Inside many red-blooded Americans lives a Europhile. We are proud and passionate about our contributions to the world in democracy, technology and industry. We love our freedom, our autonomy and would never choose to live anywhere else. And yet.
We wish we looked as effortless and seductive as the French. We wish we were as glamorous and sleek as the Italians. We wish we had the attitude of the British. We have raised some of the world’s most talented and sought-after designers stateside, and yet there is something in the American style consciousness that always leans a little toward Napoleon syndrome when we compare ourselves to Europeans.
What is American style, even? As the history of our country is short, dramatic and a union of every imaginable ethnicity and background, to classify a national aesthetic becomes tedious as the target is always moving. But there is a common thread, a definite context and a resulting style that has come to define us as Americans and, more and more, even the old European guard is noticing.
Fashion developed in Europe over hundreds of years, with an established leisure class devoted to the development of art. American style, with just 239 years under her belt, grew first and foremost as an extension of utility. Levi Strauss added copper rivets to denim pants as a way to make workers’ clothes more durable in the 1850s. (Denim is a $60 billion industry today.) Chicago engineer Whitcomb Judson invented the zipper in the 1890s to cure the annoyance of lacing up boots. John E. Brooks of Brooks Brothers added buttons to keep the collars of shirts down, negating the use of pins. So much of early American style was informed by the desire for efficiency and practicality, and this has never left us.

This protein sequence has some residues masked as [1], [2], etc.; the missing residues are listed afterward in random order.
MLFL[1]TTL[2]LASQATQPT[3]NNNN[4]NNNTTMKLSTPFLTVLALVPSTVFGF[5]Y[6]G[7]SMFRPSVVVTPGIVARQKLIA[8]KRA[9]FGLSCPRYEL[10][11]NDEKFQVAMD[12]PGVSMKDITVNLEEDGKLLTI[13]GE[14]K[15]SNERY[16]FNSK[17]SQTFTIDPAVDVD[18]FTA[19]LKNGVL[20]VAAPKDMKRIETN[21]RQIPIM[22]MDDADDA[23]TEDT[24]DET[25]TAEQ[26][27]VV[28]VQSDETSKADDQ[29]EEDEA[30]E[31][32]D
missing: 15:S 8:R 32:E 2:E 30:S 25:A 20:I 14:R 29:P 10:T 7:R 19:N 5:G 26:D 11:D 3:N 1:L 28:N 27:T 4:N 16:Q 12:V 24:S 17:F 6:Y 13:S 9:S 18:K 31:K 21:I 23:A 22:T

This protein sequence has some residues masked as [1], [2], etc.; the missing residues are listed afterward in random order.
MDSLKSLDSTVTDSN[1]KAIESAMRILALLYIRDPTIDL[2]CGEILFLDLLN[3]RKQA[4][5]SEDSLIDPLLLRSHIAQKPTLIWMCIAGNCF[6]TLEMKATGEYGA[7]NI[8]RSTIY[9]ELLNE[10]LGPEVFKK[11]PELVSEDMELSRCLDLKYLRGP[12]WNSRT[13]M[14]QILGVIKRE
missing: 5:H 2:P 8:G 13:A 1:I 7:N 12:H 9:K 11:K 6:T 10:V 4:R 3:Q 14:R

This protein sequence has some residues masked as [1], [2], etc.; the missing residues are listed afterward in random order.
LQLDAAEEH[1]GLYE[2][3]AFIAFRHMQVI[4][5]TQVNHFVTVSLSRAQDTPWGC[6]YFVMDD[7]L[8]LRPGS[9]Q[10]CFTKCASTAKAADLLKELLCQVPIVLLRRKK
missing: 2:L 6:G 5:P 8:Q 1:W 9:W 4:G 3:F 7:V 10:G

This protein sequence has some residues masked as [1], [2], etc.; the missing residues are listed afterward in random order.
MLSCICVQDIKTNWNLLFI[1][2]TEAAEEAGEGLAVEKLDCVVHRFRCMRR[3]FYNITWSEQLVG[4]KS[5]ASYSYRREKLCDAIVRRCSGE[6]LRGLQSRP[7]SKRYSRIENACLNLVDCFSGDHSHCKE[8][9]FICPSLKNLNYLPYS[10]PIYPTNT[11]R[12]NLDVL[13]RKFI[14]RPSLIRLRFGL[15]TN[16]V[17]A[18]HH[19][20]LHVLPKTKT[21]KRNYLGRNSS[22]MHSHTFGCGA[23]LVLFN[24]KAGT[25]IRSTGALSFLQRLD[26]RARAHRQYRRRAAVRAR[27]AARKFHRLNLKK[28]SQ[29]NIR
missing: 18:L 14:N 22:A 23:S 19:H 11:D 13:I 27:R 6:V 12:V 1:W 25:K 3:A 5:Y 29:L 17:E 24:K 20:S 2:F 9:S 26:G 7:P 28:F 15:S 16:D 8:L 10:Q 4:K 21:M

The second integral part of the American aesthetic revolves around collegiate and prep school attire, which became a point of interest in the 1960s for a group of Japanese photographers. They would later release a book of candid photographs of students at Ivy League universities called “Take Ivy.” The traditionalism of worsted wool plaids, cotton twill khakis and polo shirts, in contrast to the young, nascent people who wore them, became a style of its own, with designer Ralph Lauren packaging this “preppy” look in the 1970s and turning it into a multibillion dollar company. The popped collar and pleated skirt cemented themselves as part of American culture.
As American style is driven strongly by nostalgia, there is no greater romantic notion in the Western world than that of the cowboy. In dusty plaid shirts with pearl snaps, slim-fitting boot cut jeans and distressed leather boots, cowboys represent an image of simplicity and virility, of honesty and nobility. The cowboy tamed the great American West, and when Western movies started appearing in theaters at the turn of the 20th century, the public adopted the style in homage for those days and that life. The cowboy aesthetic has been a driving influence in American fashion ever since, and it is perhaps enjoying an even brighter spotlight now than ever before. Designers from Tom Ford to Isabel Marant regularly draw from desperado chic, and this signature look pops up in the most obscure places around the world.
The essence of American style involves a sophisticated pragmatism, a straightforward, unfussy elegance and a spirited and fresh traditionalism. Our aesthetic revolves around our way of life and is also a nod to where we came from. It should certainly be considered as significant, important and valid as fashion from our European counterparts.